––––––––––––––– "As when, sparkling yet
From the rain, that, with drops that are jewels, leaves wet
The bright bead it humbles, a young rose inclines
To some pale lily near it, the fair vision shines
As one flower with two faces, in hush'd, tearful speech,
Like the showery whispers of flowers, each to each
Link'd, and leaning together, so loving, so fair,
So united, yet diverse, the two women there
Look'd indeed like two flowers upon one drooping stem,
In the soft light that tenderly rested on them.
All that soul said to soul in that chamber, who knows?
All that heart gain'd from heart?
–––––––––––––––– Leave the lily, the rose,
Undisturbed with their secret within them. For who
To the heart of the flow'ret can follow the dew?
A night full of stars! O'er the silence, unseen,
The footsteps of sentinel angels, between
The dark land and deep sky were moving. You heard
Pass'd from earth up to heaven the happy watchword
Which brighten'd the stars as amongst them it fell
From earth's heart, which it eased.... ‘All is well! all is well!"'

Better than raving about the woes of genius, than peering carelessly into odd holes and corners of human life, or than chanting the praises of a good dinner after the fashion, but without the wit of"Don Juan," are Mr. Meredith's attempts to paint the workings of human passion and the varying phases of outward nature. If he complains in touching verse of Nature's grand unsympathy with human sorrow, his own soul lies thrillingly open to every look and whisper flowing towards it from without. His sketches of local scenery come in here and there like beautiful glimpses of a world behind that of human feeling, like the fit but unobtrusive background to those human figures on which our interest is mainly centred. The moonlight ride among the"many-faced hills,” that watch

"their fair slaves, the light, foam-footed rills,
Dance and sing down the steep marble stairs of their courts,"

not inaptly ushers in the earlier stages of love-making at Serchon; while the fierce rushing of all forgetful passion and the darkness of consequent despair seem richly foreshadowed in the few strong and vivid lines, that paint the storm rolling and roaring along those same hills a few days after that first ride. After the fierce play of warring emotions that lights up with a lurid glare the closing scenes of Part I, very soothing is the break of that dawn which greets Alfred Vargrave on his return to Bigorre and his betrothed:–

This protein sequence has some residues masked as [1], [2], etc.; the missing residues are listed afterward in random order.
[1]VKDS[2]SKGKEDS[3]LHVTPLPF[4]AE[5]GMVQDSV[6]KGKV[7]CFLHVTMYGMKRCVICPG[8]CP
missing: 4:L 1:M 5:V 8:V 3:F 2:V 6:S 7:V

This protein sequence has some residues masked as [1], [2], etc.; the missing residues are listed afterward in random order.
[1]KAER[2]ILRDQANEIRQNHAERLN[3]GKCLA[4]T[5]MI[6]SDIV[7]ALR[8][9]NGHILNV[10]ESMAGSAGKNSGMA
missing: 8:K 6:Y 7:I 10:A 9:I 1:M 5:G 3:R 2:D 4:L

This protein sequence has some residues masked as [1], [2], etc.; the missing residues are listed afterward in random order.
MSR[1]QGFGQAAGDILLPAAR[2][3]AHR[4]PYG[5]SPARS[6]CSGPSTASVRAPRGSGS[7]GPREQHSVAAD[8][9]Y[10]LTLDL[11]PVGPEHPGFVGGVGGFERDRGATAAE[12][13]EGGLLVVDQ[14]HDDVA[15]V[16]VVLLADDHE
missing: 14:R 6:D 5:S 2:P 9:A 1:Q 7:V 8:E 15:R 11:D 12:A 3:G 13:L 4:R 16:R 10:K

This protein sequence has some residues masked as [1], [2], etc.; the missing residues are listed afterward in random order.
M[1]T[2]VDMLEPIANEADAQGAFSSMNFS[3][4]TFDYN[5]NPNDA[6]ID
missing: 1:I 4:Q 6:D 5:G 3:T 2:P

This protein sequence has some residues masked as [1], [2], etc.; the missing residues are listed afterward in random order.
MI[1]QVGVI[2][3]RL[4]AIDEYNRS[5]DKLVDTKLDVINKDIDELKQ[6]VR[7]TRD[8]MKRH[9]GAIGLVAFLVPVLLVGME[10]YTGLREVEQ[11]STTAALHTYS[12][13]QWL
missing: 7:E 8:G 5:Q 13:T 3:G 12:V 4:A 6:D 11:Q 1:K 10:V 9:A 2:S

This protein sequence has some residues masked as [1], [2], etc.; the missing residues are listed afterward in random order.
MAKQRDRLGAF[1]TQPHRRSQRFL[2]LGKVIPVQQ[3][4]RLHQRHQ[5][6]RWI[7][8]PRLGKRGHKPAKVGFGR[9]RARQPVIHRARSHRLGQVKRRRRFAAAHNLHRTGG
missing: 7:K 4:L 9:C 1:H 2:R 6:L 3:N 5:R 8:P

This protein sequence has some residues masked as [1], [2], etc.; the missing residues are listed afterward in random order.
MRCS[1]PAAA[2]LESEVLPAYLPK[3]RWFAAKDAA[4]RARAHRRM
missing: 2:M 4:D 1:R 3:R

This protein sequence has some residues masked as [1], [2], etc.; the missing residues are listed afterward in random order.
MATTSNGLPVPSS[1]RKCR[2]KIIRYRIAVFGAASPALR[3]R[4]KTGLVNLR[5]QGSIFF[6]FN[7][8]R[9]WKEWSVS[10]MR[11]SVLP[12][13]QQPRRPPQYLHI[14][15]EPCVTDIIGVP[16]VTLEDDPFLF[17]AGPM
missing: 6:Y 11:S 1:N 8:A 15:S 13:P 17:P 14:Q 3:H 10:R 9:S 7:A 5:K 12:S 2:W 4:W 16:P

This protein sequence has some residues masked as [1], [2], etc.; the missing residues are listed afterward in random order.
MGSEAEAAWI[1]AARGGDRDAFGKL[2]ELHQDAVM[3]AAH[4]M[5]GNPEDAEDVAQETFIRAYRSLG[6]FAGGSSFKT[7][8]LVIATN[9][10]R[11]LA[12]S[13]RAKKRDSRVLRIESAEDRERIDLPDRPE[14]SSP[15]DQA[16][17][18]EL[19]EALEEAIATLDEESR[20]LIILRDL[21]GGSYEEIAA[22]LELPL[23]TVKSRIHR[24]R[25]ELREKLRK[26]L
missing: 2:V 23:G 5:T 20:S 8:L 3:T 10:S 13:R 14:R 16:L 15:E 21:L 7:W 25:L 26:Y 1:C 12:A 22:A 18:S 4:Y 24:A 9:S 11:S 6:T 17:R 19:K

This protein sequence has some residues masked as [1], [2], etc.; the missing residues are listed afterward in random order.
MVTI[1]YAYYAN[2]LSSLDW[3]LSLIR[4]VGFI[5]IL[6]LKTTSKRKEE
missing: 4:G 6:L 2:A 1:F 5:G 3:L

"And the dew of the dayspring benignly descended,
And the fair morn to all things new sanction extended,
In the smile of the East. And the lark soaring on,
Lost in light, shook the dawn with a song from the sun.
And the world laugh'd."

And in the following lines how thoroughly is the soft summer night in tune with the hearts of Lord Alfred and the wife whose love he at last begins to return:–

–––––––––––– “They heard
Aloof the invisible, rapturous bird,
With her wild note bewildering the woodlands: they saw
Not unheard, afar off, the hill-rivulet draw
His long ripple of moon-kindled wavelets with cheer
From the throat of the vale; o'er the dark sapphire sphere
The mild mulltitudinous lights lay asleep,
Pastured free on the midnight....
–––––––––––––––– The place
Slept sumptuous round them; and Nature, that never
Sleeps, but waking reposes, with patient endeavour
Continued about them, unheeded, unseen,
Her old quiet toil in the heart of the green
Summer silence, preparing new buds for new blossoms,
And stealing a finger of change o'er the bosoms
Of the unconscious woodlands."
––––––––––––––––– [Part 2, Canto 4.]

But the great charm of the poem, apart from its story and its poetic brilliance lies in its emotional treatment of human character, in its attempt to portray, under various aspects, that feeling of vague unrest and passionate desire for something far away, to which Byron set the example of giving free voice."The chant of man's heart, with its cease less endeavour,"keeps echoing louder and louder in every corner of our daily life. Our young men and maidens cry out for the food we cannot give them, and spurn the well-meant counsel which satisfied the youth of other days. They feel as prisoned Titans, whose thoughts, like vultures, are eating into their vitals. To any one who speaks out their innermost feelings, who tries to expound the mystery of their broken dreams, their ears and hearts are ready opened. The author of "Lucile" is not quite a Daniel, but his heart heaves with noble yearnings, and his words seem to glow with a dim prophetic rapture. He has a salve to offer for the wounds he has probed, an answer full of cheer for the riddles that have long been puzzling him. The discoveries be makes are not, indeed, very new; but in the process by which he is guided to them, and the manner in which they are set forth, we trace the workings of no common-place mind, and stand as it were soul to soul with one whose life-journey, however darkened with suffering and beset with snares, has never quite lost the whisperings of that better genius which lauds him at the last in a world of patient well-doing, and hopeful calm.